Over the course of film and television’s young history, it has seen a constant evolution of new media and developments outshining its predecessors. Sound and colour gave new life to the moving image while the advent of television kept more people in their homes and away from the cinema. And now, thanks to the arrival of the the internet, going to the cinema and catching the latest weekly episode on television have become novelty experiences.
Now more than ever, social media outlets are making it easy for anyone to become someone. The arrival brought forth by new technology and new media platforms have industrially and socially changed and challenged what is now considered ‘traditional media’ at a rapid pace. Twitter has bridged the gap between celebrity and fan while also allowing anyone to build a following towards the ‘celebrity’ treatment within 140 characters. Instagram has made every smartphone user a photographer by measure of followers and double-taps. Vimeo users are considered more ‘high art’ and professional compared to the bloggers, vloggers, and personalities of YouTube.
Yet YouTube was the first platform that revolutionised the potential of new media since ‘Me at the zoo’ was first uploaded on the 23rd of April 2005. Over the course of the site’s cyber existance, YouTube has proven to be more than just a hub for Keyboard Cat and the Cinnamon Challenge, and it has definitely come a long way since the days of the Back Dorm Boys’ lip sync videos, Chris Crocker’s Britney meltdown and the Flambé Disaster of 2005. By giving a platform to creatives, cultivating subscribers into a culture and turning ‘online content creator’ into a career, YouTube dominates and leads in online video content.
More than just a place for vloggers, beauty bloggers, gamers and Buzzfeed, YouTube remains the leading platform for independent content creators to gain exposure. The following five YouTube channels are just a few examples of those who have maximised the opportunities of the internet to cultivate global audiences and produce independent content under their terms.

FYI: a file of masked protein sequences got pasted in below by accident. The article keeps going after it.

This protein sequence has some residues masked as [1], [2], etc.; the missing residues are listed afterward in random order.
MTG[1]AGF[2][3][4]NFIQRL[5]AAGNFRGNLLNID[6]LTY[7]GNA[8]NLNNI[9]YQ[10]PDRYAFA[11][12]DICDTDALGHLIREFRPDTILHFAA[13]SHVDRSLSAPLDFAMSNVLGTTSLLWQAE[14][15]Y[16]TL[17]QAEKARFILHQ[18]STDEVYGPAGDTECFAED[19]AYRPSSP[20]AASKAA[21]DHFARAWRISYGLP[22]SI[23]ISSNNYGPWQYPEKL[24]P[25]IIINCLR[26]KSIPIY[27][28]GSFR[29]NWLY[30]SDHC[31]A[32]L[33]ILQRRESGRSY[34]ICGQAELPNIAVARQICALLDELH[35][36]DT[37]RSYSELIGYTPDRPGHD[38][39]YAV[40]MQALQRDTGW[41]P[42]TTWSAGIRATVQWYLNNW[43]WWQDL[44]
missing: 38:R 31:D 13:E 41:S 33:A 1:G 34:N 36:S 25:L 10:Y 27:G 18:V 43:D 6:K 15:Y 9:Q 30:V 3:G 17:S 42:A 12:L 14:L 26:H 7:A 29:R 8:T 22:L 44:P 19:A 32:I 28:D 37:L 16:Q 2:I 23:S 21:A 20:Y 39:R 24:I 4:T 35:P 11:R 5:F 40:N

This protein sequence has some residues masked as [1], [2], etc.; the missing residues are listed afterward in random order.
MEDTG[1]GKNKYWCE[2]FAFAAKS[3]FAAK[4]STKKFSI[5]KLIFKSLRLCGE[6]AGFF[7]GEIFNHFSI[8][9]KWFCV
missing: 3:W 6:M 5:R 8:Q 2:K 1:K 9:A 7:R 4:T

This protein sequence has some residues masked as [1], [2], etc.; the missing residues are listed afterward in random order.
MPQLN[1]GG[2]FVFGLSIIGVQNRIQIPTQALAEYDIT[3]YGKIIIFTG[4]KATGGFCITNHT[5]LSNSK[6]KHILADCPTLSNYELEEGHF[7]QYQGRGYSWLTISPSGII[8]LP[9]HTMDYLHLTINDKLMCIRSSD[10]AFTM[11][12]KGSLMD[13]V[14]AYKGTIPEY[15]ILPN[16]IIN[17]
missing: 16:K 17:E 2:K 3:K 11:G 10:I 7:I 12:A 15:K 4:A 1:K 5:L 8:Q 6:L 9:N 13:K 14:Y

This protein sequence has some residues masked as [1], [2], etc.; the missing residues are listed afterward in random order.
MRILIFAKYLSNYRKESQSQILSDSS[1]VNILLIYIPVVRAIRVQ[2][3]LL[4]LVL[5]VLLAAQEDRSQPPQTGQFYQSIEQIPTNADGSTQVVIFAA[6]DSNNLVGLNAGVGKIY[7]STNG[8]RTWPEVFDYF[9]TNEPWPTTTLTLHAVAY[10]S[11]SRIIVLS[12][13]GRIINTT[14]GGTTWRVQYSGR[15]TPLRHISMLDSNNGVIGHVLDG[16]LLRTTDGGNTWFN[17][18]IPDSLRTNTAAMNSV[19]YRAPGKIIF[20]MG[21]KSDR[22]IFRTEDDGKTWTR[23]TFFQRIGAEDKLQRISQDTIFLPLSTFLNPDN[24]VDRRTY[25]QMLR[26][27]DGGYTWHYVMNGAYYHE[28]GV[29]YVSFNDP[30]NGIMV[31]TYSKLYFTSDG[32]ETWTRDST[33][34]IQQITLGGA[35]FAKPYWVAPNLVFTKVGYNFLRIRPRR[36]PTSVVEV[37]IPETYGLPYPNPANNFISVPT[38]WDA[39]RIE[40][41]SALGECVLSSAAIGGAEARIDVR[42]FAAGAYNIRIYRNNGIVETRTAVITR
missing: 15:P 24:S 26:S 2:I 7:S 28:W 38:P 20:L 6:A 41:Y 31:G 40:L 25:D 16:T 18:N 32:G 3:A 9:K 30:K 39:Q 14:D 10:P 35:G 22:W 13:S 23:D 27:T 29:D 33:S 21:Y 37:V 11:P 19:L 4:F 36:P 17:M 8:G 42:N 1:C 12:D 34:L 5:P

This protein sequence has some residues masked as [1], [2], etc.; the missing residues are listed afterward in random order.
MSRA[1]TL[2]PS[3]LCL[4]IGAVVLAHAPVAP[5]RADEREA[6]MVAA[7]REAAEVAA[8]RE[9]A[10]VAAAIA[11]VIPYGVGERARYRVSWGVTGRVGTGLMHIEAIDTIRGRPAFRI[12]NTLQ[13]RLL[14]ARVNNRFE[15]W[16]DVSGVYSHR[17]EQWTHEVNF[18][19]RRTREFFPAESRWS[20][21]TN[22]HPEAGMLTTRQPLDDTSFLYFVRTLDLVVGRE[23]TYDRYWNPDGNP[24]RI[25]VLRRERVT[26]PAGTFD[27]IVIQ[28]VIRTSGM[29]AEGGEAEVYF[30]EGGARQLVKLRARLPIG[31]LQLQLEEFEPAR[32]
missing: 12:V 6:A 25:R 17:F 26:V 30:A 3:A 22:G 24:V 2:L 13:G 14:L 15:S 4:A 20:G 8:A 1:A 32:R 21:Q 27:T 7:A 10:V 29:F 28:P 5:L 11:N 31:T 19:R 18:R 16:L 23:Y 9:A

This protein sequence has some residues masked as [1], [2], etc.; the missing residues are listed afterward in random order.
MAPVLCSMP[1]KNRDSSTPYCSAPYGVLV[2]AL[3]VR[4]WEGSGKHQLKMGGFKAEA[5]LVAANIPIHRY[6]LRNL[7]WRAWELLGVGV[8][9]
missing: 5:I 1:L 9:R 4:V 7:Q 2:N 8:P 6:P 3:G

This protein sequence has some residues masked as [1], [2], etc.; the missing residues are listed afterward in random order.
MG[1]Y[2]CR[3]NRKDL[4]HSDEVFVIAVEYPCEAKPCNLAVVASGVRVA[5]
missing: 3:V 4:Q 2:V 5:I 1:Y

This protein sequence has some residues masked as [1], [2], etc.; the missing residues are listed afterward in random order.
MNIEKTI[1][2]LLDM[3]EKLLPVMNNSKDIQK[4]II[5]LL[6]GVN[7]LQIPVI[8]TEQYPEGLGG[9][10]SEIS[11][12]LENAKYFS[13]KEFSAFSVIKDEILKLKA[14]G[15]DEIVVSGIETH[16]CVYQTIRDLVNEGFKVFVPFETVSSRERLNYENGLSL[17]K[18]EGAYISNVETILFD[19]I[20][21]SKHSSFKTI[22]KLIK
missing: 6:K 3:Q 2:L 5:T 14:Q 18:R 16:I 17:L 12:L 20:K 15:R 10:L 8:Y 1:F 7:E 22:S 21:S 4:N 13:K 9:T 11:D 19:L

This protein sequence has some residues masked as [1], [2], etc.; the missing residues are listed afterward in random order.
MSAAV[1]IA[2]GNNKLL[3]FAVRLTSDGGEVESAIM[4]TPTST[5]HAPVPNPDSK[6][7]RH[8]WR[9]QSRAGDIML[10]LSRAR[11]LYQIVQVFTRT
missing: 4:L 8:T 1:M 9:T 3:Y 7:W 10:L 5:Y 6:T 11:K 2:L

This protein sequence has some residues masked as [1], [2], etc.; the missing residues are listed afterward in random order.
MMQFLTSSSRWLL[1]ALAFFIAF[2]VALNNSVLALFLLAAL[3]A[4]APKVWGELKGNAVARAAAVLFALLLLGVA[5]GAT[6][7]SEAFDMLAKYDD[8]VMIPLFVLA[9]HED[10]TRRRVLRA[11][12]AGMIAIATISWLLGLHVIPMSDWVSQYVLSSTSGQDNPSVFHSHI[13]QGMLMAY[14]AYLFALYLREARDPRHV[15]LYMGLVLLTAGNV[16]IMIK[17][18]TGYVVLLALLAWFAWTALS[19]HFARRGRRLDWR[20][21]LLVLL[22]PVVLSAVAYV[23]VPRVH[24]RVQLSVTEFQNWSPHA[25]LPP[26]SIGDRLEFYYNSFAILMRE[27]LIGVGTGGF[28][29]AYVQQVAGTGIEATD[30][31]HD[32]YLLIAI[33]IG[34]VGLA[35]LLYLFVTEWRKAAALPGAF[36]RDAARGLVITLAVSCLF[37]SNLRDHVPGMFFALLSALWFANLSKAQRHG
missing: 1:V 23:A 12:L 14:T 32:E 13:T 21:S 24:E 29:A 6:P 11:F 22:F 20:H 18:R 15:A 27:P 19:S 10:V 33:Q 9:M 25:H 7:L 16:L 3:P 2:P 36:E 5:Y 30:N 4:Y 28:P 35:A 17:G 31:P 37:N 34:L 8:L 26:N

With over a million subscribers, PJ Liguori has come along way from making films during his secondary school days on a DV tape camera. Having spent most of his teen years telling stories before deciding to upload his films to YouTube in 2007, Liguori has cultivated an audience and made a name for himself across the internet as ‘KickThePJ.’
Subscribers of KickThePJ are a prime example of the power audiences have in supporting online content creators. PJ’s following of Tiny Planet Explorers have helped their favourite YouTuber win an award for his animated short My Utopia (2009) and the Virgin Media Short’s People’s Choice Award (2012) for PJ, Tiny Planet Explorer. As a result of the audience’s influence seen for My Utopia, Liguori continued to pursue the potential and opportunities that only YouTube and his audience could have provided for him, his films and his career.
Since 2009, PJ Liguori has traveled around the world, earned a BA (Hons) degree in Digital Film & Screen Arts (2013) from the University of Creative Arts in Farnham and continued to grow KickThePJ and develop his skills as a filmmaker.
The shorts featured on KickThePJ showcases Liguori’s distinct filmmaking style that usually involves a degree of space, psychedelia and fantasy in every film. From the utopia of tiny planets, the parties hosted by everyone’s favourite clown Wiggles, to the diner of a Chef who is stranger than his cakes and shakes, it is clear that audiences want to get lost in the worlds along with the characters born out of PJ’s fantastical imagination. Not only does he serve as writer and director for films, Liguori’s additional contributions to his films often range from acting, creating props, costuming, producing and editing.
The dedication put into over two hundred videos – ranging from short films to sit-down and travel vlogs – on KickThePJ, Liguori has attracted the attention and support of various third parties. BlackBerry commissioned the ride that was the Forever Train. ColourTV produced the night with Hades, Aubrey and Robin at Hair and Brimstone. And in 2014, New Form Digital partnered with Liguori to produce his ten part series Oscar’s Hotel for Fantastical Creatures. Due to the immense following behind KickThePJ, New Form along with the help of Jim Henson’s Creature Shop put their faith in giving life to over thirty new characters from Liguori’s imagination.
A production company before YouTube even existed, Wong Fu Productions’ founding trio of Wesley Chan, Ted Fu and Philip Wang met in 2004 in a visual arts class at the University of California, San Diego. Wong Fu has been producing content for over a decade, and long has gone the days when Phil, Wes and Ted use to pay for a server and bandwidth in order for people to watch their sketches from a download link they passed around the internet.
Before their first upload to YouTube in December of 2007, a trailer for their first feature film A Moment with You (2006), Wong Fu had a feature film debut at the San Diego Asian Film Festival, a twenty-five university US tour, a number of freelance jobs, plans to move to Los Angeles and three Bachelor’s degrees between the three of them.